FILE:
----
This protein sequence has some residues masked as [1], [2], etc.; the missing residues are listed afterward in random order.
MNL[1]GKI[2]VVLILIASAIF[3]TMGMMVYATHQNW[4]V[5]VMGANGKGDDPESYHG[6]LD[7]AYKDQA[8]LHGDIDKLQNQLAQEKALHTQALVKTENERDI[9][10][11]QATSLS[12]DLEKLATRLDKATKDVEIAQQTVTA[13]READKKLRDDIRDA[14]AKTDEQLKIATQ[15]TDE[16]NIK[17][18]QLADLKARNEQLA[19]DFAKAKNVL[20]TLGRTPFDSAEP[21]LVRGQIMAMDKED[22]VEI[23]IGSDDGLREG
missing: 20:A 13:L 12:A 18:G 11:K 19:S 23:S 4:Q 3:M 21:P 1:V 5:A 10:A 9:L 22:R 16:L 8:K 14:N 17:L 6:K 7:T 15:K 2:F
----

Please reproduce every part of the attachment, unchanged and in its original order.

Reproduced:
This protein sequence has some residues masked as [1], [2], etc.; the missing residues are listed afterward in random order.
MNL[1]GKI[2]VVLILIASAIF[3]TMGMMVYATHQNW[4]V[5]VMGANGKGDDPESYHG[6]LD[7]AYKDQA[8]LHGDIDKLQNQLAQEKALHTQALVKTENERDI[9][10][11]QATSLS[12]DLEKLATRLDKATKDVEIAQQTVTA[13]READKKLRDDIRDA[14]AKTDEQLKIATQ[15]TDE[16]NIK[17][18]QLADLKARNEQLA[19]DFAKAKNVL[20]TLGRTPFDSAEP[21]LVRGQIMAMDKED[22]VEI[23]IGSDDGLREG
missing: 20:A 13:L 12:A 18:G 11:K 19:S 23:S 4:Q 3:M 21:P 1:V 5:A 10:A 9:L 22:R 16:L 8:K 14:N 17:L 6:K 7:T 15:K 2:F